In order for the government to pass this test, it must show, in part, that it has used the least restrictive means necessary to advance its goals: here, the provision of abortion-inducing drugs to employees.
As the Supreme Court already held in Hobby Lobby, addressing the very same federal regulation in this case, “the most straightforward way” for the government to ensure that women have access to free contraceptive services “would be for the Government to assume the cost” of these drugs itself. “This,” the Court said, “would certainly be less restrictive of the plaintiffs’ religious liberty.”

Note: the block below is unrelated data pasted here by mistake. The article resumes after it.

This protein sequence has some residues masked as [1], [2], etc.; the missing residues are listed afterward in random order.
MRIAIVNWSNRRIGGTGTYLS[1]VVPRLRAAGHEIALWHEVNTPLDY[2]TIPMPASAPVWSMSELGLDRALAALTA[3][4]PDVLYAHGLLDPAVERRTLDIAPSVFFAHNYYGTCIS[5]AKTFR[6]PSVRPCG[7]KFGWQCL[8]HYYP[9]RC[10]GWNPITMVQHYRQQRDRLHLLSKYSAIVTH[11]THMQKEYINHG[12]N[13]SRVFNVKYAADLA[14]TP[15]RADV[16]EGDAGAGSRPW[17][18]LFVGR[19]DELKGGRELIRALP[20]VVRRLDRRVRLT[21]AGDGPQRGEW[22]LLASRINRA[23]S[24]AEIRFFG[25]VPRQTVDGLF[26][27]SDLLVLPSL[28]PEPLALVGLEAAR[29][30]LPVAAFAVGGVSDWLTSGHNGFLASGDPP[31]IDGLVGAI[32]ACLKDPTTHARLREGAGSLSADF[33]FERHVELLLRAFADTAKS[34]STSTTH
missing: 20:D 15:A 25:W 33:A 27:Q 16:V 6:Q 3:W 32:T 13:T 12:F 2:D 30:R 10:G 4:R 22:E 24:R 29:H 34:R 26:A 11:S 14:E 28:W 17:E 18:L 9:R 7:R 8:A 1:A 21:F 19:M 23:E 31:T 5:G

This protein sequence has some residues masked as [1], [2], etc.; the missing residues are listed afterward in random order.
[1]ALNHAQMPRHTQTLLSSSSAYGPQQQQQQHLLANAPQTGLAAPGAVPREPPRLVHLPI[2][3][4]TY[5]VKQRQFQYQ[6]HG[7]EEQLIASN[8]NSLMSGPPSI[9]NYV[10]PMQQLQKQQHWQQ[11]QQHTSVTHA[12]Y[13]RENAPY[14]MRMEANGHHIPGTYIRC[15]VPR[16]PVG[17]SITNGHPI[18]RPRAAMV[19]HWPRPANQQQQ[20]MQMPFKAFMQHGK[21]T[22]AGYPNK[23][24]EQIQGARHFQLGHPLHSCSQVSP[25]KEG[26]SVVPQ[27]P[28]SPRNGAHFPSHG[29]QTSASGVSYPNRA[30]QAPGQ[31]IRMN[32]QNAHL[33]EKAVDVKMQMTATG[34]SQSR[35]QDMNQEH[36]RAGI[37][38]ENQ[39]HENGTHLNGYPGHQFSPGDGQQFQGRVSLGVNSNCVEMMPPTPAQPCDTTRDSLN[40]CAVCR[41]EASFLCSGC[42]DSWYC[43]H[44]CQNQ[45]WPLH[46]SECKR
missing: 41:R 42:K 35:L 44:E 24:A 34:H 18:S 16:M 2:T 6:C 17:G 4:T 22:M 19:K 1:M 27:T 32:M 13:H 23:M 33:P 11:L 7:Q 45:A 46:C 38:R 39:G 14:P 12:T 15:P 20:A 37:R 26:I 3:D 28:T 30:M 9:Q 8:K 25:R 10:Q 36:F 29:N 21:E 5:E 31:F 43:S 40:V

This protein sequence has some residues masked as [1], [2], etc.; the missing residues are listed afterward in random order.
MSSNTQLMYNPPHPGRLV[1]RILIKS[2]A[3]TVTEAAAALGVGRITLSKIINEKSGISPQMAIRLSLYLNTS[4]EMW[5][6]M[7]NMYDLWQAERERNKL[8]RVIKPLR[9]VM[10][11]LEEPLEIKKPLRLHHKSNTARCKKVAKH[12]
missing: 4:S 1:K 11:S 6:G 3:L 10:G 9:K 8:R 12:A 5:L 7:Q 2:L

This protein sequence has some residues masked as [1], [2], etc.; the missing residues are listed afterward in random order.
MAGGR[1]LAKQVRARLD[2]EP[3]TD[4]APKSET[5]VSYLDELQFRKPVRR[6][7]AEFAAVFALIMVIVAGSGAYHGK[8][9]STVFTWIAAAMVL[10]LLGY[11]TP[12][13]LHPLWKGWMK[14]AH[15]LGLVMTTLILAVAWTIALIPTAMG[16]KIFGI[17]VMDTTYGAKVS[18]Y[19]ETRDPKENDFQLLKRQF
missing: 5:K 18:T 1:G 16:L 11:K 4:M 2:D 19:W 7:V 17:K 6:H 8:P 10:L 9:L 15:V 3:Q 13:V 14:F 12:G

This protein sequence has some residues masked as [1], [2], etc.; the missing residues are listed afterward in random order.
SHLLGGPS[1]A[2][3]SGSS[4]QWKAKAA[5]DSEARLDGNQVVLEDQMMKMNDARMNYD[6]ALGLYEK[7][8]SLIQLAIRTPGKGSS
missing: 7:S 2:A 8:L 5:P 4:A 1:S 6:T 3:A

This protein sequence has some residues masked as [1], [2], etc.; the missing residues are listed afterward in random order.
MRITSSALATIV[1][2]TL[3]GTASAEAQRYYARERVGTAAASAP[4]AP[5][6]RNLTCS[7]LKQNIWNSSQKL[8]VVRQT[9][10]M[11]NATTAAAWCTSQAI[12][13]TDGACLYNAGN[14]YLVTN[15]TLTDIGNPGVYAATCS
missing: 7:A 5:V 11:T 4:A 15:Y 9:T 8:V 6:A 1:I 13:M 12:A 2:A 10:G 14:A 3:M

In Korte v. Sebelius, a challenge to the Mandate successfully handled by the ACLJ, the court of appeals observed that “there are many ways to increase access to free contraception without doing damage to the religious-liberty rights of conscientious objectors . . . The government can provide a ‘public option’ for contraception insurance; it can give tax incentives to contraception suppliers to provide these medications and services at no cost to consumers; it can give tax incentives to consumers of contraception and sterilization services.”
In short, as the Supreme Court noted in a religious freedom case from last term: “if a less restrictive means is available for the Government to achieve its goals, the Government must use it.” And because the government hasn’t used the least restrictive means to further the goals of the Mandate, the government should lose.